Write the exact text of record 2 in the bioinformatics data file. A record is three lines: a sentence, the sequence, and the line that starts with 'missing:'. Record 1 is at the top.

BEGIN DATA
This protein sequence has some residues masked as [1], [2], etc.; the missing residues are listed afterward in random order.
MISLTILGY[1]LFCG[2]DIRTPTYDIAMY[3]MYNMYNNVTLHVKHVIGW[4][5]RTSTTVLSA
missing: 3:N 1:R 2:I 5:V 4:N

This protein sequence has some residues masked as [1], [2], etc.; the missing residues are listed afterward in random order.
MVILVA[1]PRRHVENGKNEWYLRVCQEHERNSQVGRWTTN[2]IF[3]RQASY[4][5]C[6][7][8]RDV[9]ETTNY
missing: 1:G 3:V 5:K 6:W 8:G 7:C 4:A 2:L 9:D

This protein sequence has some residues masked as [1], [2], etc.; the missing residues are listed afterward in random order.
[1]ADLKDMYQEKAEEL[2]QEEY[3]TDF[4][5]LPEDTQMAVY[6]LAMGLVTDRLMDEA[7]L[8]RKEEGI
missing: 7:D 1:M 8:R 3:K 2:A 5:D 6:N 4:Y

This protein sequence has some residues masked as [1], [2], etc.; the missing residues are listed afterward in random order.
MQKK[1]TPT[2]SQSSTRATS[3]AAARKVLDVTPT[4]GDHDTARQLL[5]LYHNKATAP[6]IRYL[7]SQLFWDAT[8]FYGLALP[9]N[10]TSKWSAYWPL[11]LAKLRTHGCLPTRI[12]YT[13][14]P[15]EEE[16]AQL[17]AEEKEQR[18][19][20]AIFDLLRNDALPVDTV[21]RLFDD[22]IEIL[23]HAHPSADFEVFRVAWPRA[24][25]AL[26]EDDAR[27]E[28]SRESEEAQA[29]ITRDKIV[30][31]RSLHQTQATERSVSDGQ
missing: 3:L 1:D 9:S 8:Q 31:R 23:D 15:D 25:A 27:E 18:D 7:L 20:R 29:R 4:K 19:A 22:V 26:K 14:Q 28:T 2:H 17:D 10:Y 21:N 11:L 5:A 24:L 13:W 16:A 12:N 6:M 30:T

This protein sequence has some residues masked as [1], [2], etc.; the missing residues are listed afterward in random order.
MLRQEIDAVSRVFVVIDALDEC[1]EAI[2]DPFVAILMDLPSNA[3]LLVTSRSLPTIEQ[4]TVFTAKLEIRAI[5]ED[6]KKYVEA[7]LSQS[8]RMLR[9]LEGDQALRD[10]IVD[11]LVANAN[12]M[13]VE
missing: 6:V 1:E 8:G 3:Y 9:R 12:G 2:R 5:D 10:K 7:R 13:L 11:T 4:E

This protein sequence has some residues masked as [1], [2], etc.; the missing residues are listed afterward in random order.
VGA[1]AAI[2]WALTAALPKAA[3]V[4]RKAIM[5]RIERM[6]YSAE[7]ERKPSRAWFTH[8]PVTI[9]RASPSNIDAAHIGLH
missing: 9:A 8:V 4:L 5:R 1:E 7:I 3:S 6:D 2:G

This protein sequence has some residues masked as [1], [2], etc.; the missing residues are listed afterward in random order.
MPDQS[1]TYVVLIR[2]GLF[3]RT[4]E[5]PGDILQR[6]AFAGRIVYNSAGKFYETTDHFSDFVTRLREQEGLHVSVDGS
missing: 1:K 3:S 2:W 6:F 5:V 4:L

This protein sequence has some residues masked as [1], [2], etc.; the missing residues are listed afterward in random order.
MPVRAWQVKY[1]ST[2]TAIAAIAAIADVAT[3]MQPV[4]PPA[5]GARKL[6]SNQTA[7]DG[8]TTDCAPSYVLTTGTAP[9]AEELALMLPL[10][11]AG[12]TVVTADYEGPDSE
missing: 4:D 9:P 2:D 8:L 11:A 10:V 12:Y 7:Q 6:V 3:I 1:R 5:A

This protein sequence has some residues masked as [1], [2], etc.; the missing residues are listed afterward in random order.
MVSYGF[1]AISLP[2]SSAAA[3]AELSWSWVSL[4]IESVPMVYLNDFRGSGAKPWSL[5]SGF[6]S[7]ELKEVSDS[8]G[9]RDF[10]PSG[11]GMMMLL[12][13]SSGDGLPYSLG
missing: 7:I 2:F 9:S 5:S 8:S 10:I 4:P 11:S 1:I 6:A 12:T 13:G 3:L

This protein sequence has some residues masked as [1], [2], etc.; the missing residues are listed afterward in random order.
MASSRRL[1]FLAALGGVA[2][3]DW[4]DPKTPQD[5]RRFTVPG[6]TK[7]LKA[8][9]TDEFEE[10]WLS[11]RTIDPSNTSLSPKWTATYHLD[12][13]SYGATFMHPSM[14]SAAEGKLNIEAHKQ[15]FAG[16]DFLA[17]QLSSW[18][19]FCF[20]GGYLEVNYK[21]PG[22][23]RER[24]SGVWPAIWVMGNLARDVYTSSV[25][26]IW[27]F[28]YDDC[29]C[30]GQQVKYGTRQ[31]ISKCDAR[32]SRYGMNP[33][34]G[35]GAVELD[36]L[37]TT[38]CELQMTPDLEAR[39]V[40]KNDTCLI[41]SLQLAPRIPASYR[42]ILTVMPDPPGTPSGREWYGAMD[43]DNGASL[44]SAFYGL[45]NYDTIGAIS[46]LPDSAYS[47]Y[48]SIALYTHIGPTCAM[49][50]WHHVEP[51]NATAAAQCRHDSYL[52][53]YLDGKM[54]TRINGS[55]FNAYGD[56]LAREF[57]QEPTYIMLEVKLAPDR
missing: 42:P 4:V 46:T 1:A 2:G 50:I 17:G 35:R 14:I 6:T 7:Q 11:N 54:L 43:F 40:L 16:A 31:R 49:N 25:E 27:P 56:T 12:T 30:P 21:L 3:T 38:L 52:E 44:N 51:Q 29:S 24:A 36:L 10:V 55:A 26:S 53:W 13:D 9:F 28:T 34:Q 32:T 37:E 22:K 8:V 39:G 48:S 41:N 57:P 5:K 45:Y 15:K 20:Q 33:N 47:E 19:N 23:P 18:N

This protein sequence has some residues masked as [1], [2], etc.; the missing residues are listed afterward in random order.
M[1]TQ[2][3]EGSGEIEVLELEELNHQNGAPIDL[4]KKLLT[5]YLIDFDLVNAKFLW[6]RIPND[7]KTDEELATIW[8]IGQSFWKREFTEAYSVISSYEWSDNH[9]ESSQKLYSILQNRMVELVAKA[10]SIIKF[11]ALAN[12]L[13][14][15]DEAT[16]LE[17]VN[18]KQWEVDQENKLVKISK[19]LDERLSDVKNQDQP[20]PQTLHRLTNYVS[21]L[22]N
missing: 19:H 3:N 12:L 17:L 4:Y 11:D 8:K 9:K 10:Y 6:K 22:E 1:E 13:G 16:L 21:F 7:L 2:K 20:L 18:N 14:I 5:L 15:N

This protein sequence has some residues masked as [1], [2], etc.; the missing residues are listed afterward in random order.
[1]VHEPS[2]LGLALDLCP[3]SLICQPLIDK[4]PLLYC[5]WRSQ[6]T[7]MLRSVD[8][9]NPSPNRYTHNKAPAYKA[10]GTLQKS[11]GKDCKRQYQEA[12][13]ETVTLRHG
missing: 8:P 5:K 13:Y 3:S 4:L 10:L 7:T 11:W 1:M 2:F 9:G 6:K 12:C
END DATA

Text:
This protein sequence has some residues masked as [1], [2], etc.; the missing residues are listed afterward in random order.
MVILVA[1]PRRHVENGKNEWYLRVCQEHERNSQVGRWTTN[2]IF[3]RQASY[4][5]C[6][7][8]RDV[9]ETTNY
missing: 1:G 3:V 5:K 6:W 8:G 7:C 4:A 2:L 9:D